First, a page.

Diabetes, Hypertension; 5 Reasons You Shouldn’t Eat Too Much Dark Chocolate
If you eat too much dark chocolate, you may experience immediate unpleasant symptoms such as indigestion, headache and heartburn. Chocolate’s mild psychoactive effects could also produce a feeling of alertness and elation, followed by lethargy and depression. Dark chocolate, a semisweet blend of at least 70 percent cacao powder plus sugar, milk and other ingredients, could also cause rapid weight gain. If you eat moderate amounts of dark chocolate, you should see benefits rather than health problems.
A 1.5-ounce dark chocolate bar with a cacao content between 70 and 85 percent adds 251 calories to your diet. Eating that many extra calories daily could add 1 pound of fat in just two weeks, writes Dr. Kirsti A. Dyer on the website for Medical Wellness Archives.
Half the weight of dark chocolate could come from cocoa butter. Cocoa butter’s fats include oleic acid, which helps reduce cholesterol in your blood, and two saturated fats that don’t improve cardiovascular health. Palmitic acid actually causes cholesterol levels to increase, and stearic acid shows no effect. Hydrogenated oils added to improve flavor and texture increase the unhealthy fat content.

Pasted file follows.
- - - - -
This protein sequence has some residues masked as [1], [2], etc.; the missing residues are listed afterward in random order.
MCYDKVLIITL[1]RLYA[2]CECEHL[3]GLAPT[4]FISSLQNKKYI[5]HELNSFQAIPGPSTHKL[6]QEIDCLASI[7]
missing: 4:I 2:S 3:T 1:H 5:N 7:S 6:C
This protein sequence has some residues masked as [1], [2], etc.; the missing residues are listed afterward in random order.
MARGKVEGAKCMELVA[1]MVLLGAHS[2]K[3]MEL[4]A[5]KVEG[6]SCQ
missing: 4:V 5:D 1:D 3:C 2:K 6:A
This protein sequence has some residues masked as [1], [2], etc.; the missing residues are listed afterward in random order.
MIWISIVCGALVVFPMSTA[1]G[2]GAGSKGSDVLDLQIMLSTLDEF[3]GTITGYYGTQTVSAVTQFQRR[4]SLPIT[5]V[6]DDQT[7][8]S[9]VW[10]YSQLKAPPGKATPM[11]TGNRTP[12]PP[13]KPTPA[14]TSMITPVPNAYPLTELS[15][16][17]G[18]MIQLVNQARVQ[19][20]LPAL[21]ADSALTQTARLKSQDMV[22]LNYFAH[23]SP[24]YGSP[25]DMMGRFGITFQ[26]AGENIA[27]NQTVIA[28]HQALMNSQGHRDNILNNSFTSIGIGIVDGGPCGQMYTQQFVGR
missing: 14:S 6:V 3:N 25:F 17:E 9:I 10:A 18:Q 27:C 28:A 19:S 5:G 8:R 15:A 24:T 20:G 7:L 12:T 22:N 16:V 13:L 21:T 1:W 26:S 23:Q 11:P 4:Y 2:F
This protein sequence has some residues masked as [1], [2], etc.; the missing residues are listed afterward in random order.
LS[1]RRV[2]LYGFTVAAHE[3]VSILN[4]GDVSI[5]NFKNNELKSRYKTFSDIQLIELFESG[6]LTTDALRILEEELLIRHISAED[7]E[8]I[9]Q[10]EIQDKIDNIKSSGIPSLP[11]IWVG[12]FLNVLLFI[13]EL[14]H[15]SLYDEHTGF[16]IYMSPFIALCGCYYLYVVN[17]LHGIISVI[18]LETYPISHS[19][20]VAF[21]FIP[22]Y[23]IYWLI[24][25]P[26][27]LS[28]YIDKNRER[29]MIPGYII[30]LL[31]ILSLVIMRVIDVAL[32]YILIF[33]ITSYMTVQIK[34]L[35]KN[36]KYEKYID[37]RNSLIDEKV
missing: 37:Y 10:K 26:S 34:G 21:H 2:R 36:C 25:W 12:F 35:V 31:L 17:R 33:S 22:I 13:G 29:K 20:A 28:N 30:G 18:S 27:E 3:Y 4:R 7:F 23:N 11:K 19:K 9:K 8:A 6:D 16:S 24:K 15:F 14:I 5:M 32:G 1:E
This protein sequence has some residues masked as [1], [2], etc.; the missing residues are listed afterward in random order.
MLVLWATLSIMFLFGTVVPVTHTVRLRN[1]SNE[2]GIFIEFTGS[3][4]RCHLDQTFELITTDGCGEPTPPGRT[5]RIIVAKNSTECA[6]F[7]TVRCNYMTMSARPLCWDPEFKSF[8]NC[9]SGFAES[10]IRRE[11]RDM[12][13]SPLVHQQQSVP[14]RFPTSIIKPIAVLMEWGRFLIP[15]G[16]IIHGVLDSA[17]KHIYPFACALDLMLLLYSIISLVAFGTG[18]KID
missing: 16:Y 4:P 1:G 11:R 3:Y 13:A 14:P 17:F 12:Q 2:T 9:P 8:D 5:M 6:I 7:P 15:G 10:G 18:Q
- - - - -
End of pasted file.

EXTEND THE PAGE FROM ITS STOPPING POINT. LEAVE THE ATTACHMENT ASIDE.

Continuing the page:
Eating too much dark chocolate could cause dangerous swings in blood sugar levels if you suffer from diabetes. Dark chocolate’s glycemic index rating of 22 makes this treat much safer than milk chocolate, with a rating of 40. Candy chocolate bars average 70 on the glycemic index, producing an even faster rise in blood sugar.
Even though less sweet and considered a healthier treat, dark chocolate contains 25 percent glucose by weight. Mildly addictive psychoactive compounds in chocolate satisfy cravings not connected with hunger, potentially influencing you to add sugar to your daily diet for purely emotional reasons.